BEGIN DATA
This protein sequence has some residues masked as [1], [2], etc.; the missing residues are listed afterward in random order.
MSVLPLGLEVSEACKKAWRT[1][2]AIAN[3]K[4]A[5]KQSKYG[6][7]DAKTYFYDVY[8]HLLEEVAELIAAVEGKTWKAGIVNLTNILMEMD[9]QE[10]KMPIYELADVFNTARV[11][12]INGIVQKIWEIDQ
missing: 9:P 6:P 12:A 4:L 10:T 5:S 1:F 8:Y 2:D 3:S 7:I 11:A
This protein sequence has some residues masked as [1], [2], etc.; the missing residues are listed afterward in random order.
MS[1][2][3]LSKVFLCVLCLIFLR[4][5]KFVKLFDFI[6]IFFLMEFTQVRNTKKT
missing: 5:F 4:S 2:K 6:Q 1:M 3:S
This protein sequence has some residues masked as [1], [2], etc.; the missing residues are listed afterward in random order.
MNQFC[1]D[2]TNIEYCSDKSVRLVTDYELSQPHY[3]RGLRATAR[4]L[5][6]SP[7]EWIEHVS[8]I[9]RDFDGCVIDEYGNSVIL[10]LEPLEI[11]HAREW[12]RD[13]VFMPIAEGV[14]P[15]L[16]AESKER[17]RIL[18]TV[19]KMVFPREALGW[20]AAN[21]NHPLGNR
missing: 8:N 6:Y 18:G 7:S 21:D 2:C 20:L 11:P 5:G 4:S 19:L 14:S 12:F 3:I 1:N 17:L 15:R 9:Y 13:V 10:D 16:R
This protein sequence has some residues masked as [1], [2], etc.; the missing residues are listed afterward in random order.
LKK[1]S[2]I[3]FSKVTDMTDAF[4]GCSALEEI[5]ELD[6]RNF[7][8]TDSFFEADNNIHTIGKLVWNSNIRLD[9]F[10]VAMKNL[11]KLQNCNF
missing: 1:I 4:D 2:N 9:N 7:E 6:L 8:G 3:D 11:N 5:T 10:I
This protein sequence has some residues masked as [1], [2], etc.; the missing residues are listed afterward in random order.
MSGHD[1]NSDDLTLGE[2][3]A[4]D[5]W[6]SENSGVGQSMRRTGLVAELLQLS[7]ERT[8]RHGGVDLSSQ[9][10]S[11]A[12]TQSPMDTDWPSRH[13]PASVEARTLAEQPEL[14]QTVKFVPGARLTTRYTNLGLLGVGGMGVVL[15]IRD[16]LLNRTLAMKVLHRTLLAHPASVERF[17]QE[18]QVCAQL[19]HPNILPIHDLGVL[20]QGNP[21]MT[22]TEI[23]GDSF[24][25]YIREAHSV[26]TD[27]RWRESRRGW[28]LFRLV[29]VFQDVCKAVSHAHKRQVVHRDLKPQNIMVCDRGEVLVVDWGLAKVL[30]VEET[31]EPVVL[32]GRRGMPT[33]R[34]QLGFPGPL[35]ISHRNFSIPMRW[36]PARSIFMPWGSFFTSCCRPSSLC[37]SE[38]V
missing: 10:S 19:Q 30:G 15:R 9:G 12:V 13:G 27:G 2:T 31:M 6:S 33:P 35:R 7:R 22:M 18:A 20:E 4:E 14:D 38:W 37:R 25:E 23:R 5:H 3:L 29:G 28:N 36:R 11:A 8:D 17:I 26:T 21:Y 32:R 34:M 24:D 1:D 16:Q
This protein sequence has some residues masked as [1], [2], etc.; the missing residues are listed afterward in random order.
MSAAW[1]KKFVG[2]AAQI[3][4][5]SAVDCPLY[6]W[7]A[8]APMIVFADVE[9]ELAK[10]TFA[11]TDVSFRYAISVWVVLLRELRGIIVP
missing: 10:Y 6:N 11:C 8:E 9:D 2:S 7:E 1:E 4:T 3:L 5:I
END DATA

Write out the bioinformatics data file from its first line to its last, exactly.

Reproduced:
This protein sequence has some residues masked as [1], [2], etc.; the missing residues are listed afterward in random order.
MSVLPLGLEVSEACKKAWRT[1][2]AIAN[3]K[4]A[5]KQSKYG[6][7]DAKTYFYDVY[8]HLLEEVAELIAAVEGKTWKAGIVNLTNILMEMD[9]QE[10]KMPIYELADVFNTARV[11][12]INGIVQKIWEIDQ
missing: 9:P 6:P 12:A 4:L 10:T 5:S 1:F 8:Y 2:D 3:S 7:I 11:A
This protein sequence has some residues masked as [1], [2], etc.; the missing residues are listed afterward in random order.
MS[1][2][3]LSKVFLCVLCLIFLR[4][5]KFVKLFDFI[6]IFFLMEFTQVRNTKKT
missing: 5:F 4:S 2:K 6:Q 1:M 3:S
This protein sequence has some residues masked as [1], [2], etc.; the missing residues are listed afterward in random order.
MNQFC[1]D[2]TNIEYCSDKSVRLVTDYELSQPHY[3]RGLRATAR[4]L[5][6]SP[7]EWIEHVS[8]I[9]RDFDGCVIDEYGNSVIL[10]LEPLEI[11]HAREW[12]RD[13]VFMPIAEGV[14]P[15]L[16]AESKER[17]RIL[18]TV[19]KMVFPREALGW[20]AAN[21]NHPLGNR
missing: 8:N 6:Y 18:G 7:S 21:D 2:C 20:L 11:P 5:G 4:S 19:L 14:S 12:F 3:I 1:N 17:L 15:R 9:Y 13:V 10:D 16:R
This protein sequence has some residues masked as [1], [2], etc.; the missing residues are listed afterward in random order.
LKK[1]S[2]I[3]FSKVTDMTDAF[4]GCSALEEI[5]ELD[6]RNF[7][8]TDSFFEADNNIHTIGKLVWNSNIRLD[9]F[10]VAMKNL[11]KLQNCNF
missing: 1:I 4:D 2:N 9:N 7:E 6:L 8:G 3:D 11:N 5:T 10:I
This protein sequence has some residues masked as [1], [2], etc.; the missing residues are listed afterward in random order.
MSGHD[1]NSDDLTLGE[2][3]A[4]D[5]W[6]SENSGVGQSMRRTGLVAELLQLS[7]ERT[8]RHGGVDLSSQ[9][10]S[11]A[12]TQSPMDTDWPSRH[13]PASVEARTLAEQPEL[14]QTVKFVPGARLTTRYTNLGLLGVGGMGVVL[15]IRD[16]LLNRTLAMKVLHRTLLAHPASVERF[17]QE[18]QVCAQL[19]HPNILPIHDLGVL[20]QGNP[21]MT[22]TEI[23]GDSF[24][25]YIREAHSV[26]TD[27]RWRESRRGW[28]LFRLV[29]VFQDVCKAVSHAHKRQVVHRDLKPQNIMVCDRGEVLVVDWGLAKVL[30]VEET[31]EPVVL[32]GRRGMPT[33]R[34]QLGFPGPL[35]ISHRNFSIPMRW[36]PARSIFMPWGSFFTSCCRPSSLC[37]SE[38]V
missing: 10:S 19:Q 30:G 15:R 9:G 12:V 13:G 27:G 2:T 31:M 6:S 33:P 35:R 7:R 22:M 18:A 20:E 4:E 14:D 38:W 37:R 25:E 23:R 5:H 3:L 29:G 28:N 36:R 11:A 8:D 17:I 26:T 21:Y 32:R 34:M 24:D 1:D 16:Q
This protein sequence has some residues masked as [1], [2], etc.; the missing residues are listed afterward in random order.
MSAAW[1]KKFVG[2]AAQI[3][4][5]SAVDCPLY[6]W[7]A[8]APMIVFADVE[9]ELAK[10]TFA[11]TDVSFRYAISVWVVLLRELRGIIVP
missing: 10:Y 6:N 11:C 8:E 9:D 2:S 7:E 1:E 4:T 3:L 5:I